PLUS: 10 Things your eye doctor knows – and wishes you too, [19659003] Take extra precautions behind the wheel. Driving becomes often more difficult after the age of 60, when age-related vision changes and eye diseases can interfere with your ability to see signs clearly or to see in low light. or at night. It may also take longer to adapt to the glare of sunlight and lighthouses. To stay safe, the American Optometric Association advises to take extra precautions at intersections, where many accidents involving older drivers occur due to a lack of performance, particularly during a crash. left turn. Also smart: Limit to driving by day when possible, reduce your speed and avoid glasses with wide frames that may interfere with your side vision.

70s +

Do not ignore color vision changes. A 2014 study published in Optometry and Vision Science revealed that about 45% of people in the mid-1970s had difficulty distinguishing certain colors. This change in color perception may not interfere with daily life, but it is still important to talk to your doctor, as it can sometimes be a sign of conditions such as diabetes and heart disease. ; Alzheimer's.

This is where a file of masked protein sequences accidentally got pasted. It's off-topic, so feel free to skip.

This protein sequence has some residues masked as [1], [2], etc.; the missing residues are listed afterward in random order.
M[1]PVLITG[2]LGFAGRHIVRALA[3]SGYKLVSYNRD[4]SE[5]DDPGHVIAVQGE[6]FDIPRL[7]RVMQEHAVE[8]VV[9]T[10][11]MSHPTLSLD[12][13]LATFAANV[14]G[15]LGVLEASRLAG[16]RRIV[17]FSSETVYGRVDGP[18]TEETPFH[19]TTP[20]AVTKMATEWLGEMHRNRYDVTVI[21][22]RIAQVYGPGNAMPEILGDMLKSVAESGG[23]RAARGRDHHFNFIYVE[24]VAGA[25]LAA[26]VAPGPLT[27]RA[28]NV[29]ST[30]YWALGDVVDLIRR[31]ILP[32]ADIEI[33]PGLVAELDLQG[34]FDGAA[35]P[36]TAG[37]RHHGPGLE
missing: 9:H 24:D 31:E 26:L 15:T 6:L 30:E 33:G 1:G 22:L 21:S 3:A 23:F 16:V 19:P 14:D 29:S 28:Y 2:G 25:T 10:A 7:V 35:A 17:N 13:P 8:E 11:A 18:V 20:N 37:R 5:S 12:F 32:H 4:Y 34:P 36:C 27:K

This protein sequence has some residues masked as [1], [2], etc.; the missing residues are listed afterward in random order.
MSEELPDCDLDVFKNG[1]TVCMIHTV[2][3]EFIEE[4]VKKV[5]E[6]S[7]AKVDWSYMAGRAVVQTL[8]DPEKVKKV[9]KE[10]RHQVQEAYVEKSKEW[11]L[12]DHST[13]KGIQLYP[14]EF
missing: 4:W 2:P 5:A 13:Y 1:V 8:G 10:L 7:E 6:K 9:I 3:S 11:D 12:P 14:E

If you buy pharmacy glasses, be sure to check with your doctor first for an eye exam. "If you get the wrong strength, you can experience eye strain, headaches, and nausea," says Quinn. It is best to avoid over-the-counter reading glasses: they are just magnifying glasses, and they are designed for people who need the same prescription for both eyes. But the older you get, the more likely you are to develop anisometropia, or different levels of visual abnormalities in both eyes, and you will need prescription glasses with a different lens for each eye to properly correct your vision . (Here are 10 tips to help prevent eyestrain.)

"We suppress our natural need to blink when we look at electronic screens that dry the surface of the eyes."

Know when floats are a sign of trouble. As you get older, the frozen glaze in your eyes begins to liquefy, resulting in the formation of floating bodies – dots, strings or wavy lines that drift into your field of vision. Although floats are generally harmless, if they are annoying, there are exceptions, says Quinn. "If you notice a sudden change in shape, size or number of points, accompanied by flashes of light, this may be a sign of retinal detachment, and you should see your doctor immediately," he says. . You could have permanent vision loss if the retina is not surgically fixed quickly.